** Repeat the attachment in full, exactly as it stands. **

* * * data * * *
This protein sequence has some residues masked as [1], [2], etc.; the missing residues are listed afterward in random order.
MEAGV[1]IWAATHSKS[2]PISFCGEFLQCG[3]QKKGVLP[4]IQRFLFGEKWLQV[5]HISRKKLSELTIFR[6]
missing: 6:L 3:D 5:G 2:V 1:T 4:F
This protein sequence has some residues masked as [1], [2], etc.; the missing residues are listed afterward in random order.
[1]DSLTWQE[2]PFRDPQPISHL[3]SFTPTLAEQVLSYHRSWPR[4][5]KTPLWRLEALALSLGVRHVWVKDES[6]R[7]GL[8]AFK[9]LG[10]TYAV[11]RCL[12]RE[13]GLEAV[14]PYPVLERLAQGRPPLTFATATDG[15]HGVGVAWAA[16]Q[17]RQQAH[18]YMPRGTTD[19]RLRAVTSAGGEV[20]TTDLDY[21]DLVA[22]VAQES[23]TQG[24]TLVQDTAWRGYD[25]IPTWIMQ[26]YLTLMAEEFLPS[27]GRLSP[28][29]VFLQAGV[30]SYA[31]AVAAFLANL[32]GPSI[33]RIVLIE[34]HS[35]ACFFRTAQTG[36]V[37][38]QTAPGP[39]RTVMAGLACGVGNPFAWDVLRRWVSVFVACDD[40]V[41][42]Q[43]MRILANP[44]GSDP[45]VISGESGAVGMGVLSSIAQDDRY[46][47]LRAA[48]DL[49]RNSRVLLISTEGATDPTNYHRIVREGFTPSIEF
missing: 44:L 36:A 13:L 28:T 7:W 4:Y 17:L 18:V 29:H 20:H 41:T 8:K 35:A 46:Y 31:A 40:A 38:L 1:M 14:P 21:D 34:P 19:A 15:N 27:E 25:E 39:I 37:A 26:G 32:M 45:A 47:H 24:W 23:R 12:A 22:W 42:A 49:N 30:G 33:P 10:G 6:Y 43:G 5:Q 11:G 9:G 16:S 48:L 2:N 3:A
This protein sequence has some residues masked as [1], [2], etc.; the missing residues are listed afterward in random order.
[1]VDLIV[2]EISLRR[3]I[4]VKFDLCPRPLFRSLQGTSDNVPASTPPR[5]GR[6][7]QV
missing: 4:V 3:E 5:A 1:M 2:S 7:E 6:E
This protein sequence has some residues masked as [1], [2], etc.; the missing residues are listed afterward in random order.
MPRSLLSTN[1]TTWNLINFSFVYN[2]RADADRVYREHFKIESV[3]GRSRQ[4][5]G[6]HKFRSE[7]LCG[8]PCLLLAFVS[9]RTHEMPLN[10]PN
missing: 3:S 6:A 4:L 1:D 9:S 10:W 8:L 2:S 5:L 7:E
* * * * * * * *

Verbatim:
This protein sequence has some residues masked as [1], [2], etc.; the missing residues are listed afterward in random order.
MEAGV[1]IWAATHSKS[2]PISFCGEFLQCG[3]QKKGVLP[4]IQRFLFGEKWLQV[5]HISRKKLSELTIFR[6]
missing: 6:L 3:D 5:G 2:V 1:T 4:F
This protein sequence has some residues masked as [1], [2], etc.; the missing residues are listed afterward in random order.
[1]DSLTWQE[2]PFRDPQPISHL[3]SFTPTLAEQVLSYHRSWPR[4][5]KTPLWRLEALALSLGVRHVWVKDES[6]R[7]GL[8]AFK[9]LG[10]TYAV[11]RCL[12]RE[13]GLEAV[14]PYPVLERLAQGRPPLTFATATDG[15]HGVGVAWAA[16]Q[17]RQQAH[18]YMPRGTTD[19]RLRAVTSAGGEV[20]TTDLDY[21]DLVA[22]VAQES[23]TQG[24]TLVQDTAWRGYD[25]IPTWIMQ[26]YLTLMAEEFLPS[27]GRLSP[28][29]VFLQAGV[30]SYA[31]AVAAFLANL[32]GPSI[33]RIVLIE[34]HS[35]ACFFRTAQTG[36]V[37][38]QTAPGP[39]RTVMAGLACGVGNPFAWDVLRRWVSVFVACDD[40]V[41][42]Q[43]MRILANP[44]GSDP[45]VISGESGAVGMGVLSSIAQDDRY[46][47]LRAA[48]DL[49]RNSRVLLISTEGATDPTNYHRIVREGFTPSIEF
missing: 44:L 36:A 13:L 28:T 7:W 4:Y 17:L 18:V 29:H 20:H 41:T 8:K 35:A 46:Y 31:A 40:A 38:L 1:M 14:P 21:D 34:P 19:A 15:N 27:E 25:E 39:I 37:A 26:G 32:M 45:A 47:H 24:W 23:R 12:A 22:W 42:A 49:N 30:G 33:P 10:G 6:Y 43:G 5:Q 11:G 9:G 16:S 48:L 2:N 3:A
This protein sequence has some residues masked as [1], [2], etc.; the missing residues are listed afterward in random order.
[1]VDLIV[2]EISLRR[3]I[4]VKFDLCPRPLFRSLQGTSDNVPASTPPR[5]GR[6][7]QV
missing: 4:V 3:E 5:A 1:M 2:S 7:E 6:E
This protein sequence has some residues masked as [1], [2], etc.; the missing residues are listed afterward in random order.
MPRSLLSTN[1]TTWNLINFSFVYN[2]RADADRVYREHFKIESV[3]GRSRQ[4][5]G[6]HKFRSE[7]LCG[8]PCLLLAFVS[9]RTHEMPLN[10]PN
missing: 3:S 6:A 4:L 1:D 9:S 10:W 8:L 2:S 5:L 7:E